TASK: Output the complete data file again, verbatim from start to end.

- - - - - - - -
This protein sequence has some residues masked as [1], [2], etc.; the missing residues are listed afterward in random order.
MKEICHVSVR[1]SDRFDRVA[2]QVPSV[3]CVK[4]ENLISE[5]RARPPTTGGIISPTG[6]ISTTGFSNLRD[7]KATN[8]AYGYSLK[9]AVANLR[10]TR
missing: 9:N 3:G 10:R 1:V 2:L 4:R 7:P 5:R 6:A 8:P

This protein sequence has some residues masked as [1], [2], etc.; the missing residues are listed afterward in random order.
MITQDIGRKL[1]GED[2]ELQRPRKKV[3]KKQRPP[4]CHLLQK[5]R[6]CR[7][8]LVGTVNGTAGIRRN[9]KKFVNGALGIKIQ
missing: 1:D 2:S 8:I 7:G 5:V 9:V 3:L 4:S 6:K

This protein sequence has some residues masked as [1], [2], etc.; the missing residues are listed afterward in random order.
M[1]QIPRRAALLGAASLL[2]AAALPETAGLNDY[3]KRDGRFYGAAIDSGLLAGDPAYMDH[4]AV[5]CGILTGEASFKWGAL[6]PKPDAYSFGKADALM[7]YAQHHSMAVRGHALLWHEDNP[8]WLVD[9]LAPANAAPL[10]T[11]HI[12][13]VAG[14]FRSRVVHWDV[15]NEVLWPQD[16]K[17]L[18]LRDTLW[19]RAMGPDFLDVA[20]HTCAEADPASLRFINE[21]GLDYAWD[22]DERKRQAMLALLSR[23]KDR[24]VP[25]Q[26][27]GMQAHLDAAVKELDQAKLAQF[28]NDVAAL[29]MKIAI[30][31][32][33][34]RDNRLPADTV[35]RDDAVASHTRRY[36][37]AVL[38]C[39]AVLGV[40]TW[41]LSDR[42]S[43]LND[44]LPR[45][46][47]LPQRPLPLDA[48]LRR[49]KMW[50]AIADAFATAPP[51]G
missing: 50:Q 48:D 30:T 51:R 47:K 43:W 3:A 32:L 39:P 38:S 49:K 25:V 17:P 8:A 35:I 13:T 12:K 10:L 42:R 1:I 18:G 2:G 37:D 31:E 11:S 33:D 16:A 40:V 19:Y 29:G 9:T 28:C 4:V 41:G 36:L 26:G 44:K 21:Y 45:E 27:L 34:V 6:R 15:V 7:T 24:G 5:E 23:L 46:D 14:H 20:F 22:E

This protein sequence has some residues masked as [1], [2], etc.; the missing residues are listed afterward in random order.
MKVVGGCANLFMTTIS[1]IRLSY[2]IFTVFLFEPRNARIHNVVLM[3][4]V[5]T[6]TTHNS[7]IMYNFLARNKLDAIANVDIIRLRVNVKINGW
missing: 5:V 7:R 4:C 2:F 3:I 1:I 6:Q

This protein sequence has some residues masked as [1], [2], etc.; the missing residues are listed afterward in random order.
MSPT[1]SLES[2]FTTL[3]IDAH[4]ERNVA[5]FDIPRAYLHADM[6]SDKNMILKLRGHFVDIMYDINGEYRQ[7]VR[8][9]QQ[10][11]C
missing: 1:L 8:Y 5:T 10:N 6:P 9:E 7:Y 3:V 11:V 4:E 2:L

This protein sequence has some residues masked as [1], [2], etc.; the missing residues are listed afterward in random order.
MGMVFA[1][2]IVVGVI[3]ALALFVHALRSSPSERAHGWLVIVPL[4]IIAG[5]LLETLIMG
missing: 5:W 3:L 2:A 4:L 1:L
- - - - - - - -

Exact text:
This protein sequence has some residues masked as [1], [2], etc.; the missing residues are listed afterward in random order.
MKEICHVSVR[1]SDRFDRVA[2]QVPSV[3]CVK[4]ENLISE[5]RARPPTTGGIISPTG[6]ISTTGFSNLRD[7]KATN[8]AYGYSLK[9]AVANLR[10]TR
missing: 9:N 3:G 10:R 1:V 2:L 4:R 7:P 5:R 6:A 8:P

This protein sequence has some residues masked as [1], [2], etc.; the missing residues are listed afterward in random order.
MITQDIGRKL[1]GED[2]ELQRPRKKV[3]KKQRPP[4]CHLLQK[5]R[6]CR[7][8]LVGTVNGTAGIRRN[9]KKFVNGALGIKIQ
missing: 1:D 2:S 8:I 7:G 5:V 9:V 3:L 4:S 6:K

This protein sequence has some residues masked as [1], [2], etc.; the missing residues are listed afterward in random order.
M[1]QIPRRAALLGAASLL[2]AAALPETAGLNDY[3]KRDGRFYGAAIDSGLLAGDPAYMDH[4]AV[5]CGILTGEASFKWGAL[6]PKPDAYSFGKADALM[7]YAQHHSMAVRGHALLWHEDNP[8]WLVD[9]LAPANAAPL[10]T[11]HI[12][13]VAG[14]FRSRVVHWDV[15]NEVLWPQD[16]K[17]L[18]LRDTLW[19]RAMGPDFLDVA[20]HTCAEADPASLRFINE[21]GLDYAWD[22]DERKRQAMLALLSR[23]KDR[24]VP[25]Q[26][27]GMQAHLDAAVKELDQAKLAQF[28]NDVAAL[29]MKIAI[30][31][32][33][34]RDNRLPADTV[35]RDDAVASHTRRY[36][37]AVL[38]C[39]AVLGV[40]TW[41]LSDR[42]S[43]LND[44]LPR[45][46][47]LPQRPLPLDA[48]LRR[49]KMW[50]AIADAFATAPP[51]G
missing: 50:Q 48:D 30:T 51:R 47:K 43:W 3:A 32:L 39:P 38:S 49:K 25:V 17:P 8:A 35:I 13:T 12:K 10:L 42:R 1:I 18:G 2:G 37:D 31:E 11:S 33:D 16:A 40:V 19:Y 29:G 9:T 28:C 4:V 41:G 36:L 26:G 44:K 21:Y 45:E 27:L 34:V 6:R 15:V 7:T 24:G 5:E 23:L 46:D 14:H 20:F 22:E

This protein sequence has some residues masked as [1], [2], etc.; the missing residues are listed afterward in random order.
MKVVGGCANLFMTTIS[1]IRLSY[2]IFTVFLFEPRNARIHNVVLM[3][4]V[5]T[6]TTHNS[7]IMYNFLARNKLDAIANVDIIRLRVNVKINGW
missing: 5:V 7:R 4:C 2:F 3:I 1:I 6:Q

This protein sequence has some residues masked as [1], [2], etc.; the missing residues are listed afterward in random order.
MSPT[1]SLES[2]FTTL[3]IDAH[4]ERNVA[5]FDIPRAYLHADM[6]SDKNMILKLRGHFVDIMYDINGEYRQ[7]VR[8][9]QQ[10][11]C
missing: 1:L 8:Y 5:T 10:N 6:P 9:E 7:Y 3:V 11:V 4:E 2:L

This protein sequence has some residues masked as [1], [2], etc.; the missing residues are listed afterward in random order.
MGMVFA[1][2]IVVGVI[3]ALALFVHALRSSPSERAHGWLVIVPL[4]IIAG[5]LLETLIMG
missing: 5:W 3:L 2:A 4:L 1:L